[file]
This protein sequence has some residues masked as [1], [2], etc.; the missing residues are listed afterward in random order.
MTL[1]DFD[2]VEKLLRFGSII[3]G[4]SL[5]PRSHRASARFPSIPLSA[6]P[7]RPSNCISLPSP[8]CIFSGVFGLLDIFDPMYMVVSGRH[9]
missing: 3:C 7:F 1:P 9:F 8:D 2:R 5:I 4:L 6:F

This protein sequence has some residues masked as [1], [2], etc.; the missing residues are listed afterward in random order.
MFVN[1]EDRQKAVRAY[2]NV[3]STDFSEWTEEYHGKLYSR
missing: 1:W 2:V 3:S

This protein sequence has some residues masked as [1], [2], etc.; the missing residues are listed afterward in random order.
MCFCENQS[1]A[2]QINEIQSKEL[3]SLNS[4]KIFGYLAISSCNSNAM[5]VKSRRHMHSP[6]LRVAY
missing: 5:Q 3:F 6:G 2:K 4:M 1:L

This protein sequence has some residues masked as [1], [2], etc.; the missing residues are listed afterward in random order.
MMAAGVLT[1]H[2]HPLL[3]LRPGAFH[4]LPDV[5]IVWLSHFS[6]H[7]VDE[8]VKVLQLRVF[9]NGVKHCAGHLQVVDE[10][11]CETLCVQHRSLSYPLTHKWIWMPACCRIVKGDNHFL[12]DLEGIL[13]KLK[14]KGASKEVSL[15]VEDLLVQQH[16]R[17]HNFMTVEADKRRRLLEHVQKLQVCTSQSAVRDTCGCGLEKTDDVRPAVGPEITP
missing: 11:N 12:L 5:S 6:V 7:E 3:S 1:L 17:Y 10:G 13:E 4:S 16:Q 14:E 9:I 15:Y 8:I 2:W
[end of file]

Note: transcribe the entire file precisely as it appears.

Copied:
This protein sequence has some residues masked as [1], [2], etc.; the missing residues are listed afterward in random order.
MTL[1]DFD[2]VEKLLRFGSII[3]G[4]SL[5]PRSHRASARFPSIPLSA[6]P[7]RPSNCISLPSP[8]CIFSGVFGLLDIFDPMYMVVSGRH[9]
missing: 3:C 7:F 1:P 9:F 8:D 2:R 5:I 4:L 6:F

This protein sequence has some residues masked as [1], [2], etc.; the missing residues are listed afterward in random order.
MFVN[1]EDRQKAVRAY[2]NV[3]STDFSEWTEEYHGKLYSR
missing: 1:W 2:V 3:S

This protein sequence has some residues masked as [1], [2], etc.; the missing residues are listed afterward in random order.
MCFCENQS[1]A[2]QINEIQSKEL[3]SLNS[4]KIFGYLAISSCNSNAM[5]VKSRRHMHSP[6]LRVAY
missing: 5:Q 3:F 6:G 2:K 4:M 1:L

This protein sequence has some residues masked as [1], [2], etc.; the missing residues are listed afterward in random order.
MMAAGVLT[1]H[2]HPLL[3]LRPGAFH[4]LPDV[5]IVWLSHFS[6]H[7]VDE[8]VKVLQLRVF[9]NGVKHCAGHLQVVDE[10][11]CETLCVQHRSLSYPLTHKWIWMPACCRIVKGDNHFL[12]DLEGIL[13]KLK[14]KGASKEVSL[15]VEDLLVQQH[16]R[17]HNFMTVEADKRRRLLEHVQKLQVCTSQSAVRDTCGCGLEKTDDVRPAVGPEITP
missing: 11:N 12:L 5:S 6:V 7:E 3:S 1:L 17:Y 10:G 13:E 4:S 16:Q 14:E 9:I 15:Y 8:I 2:W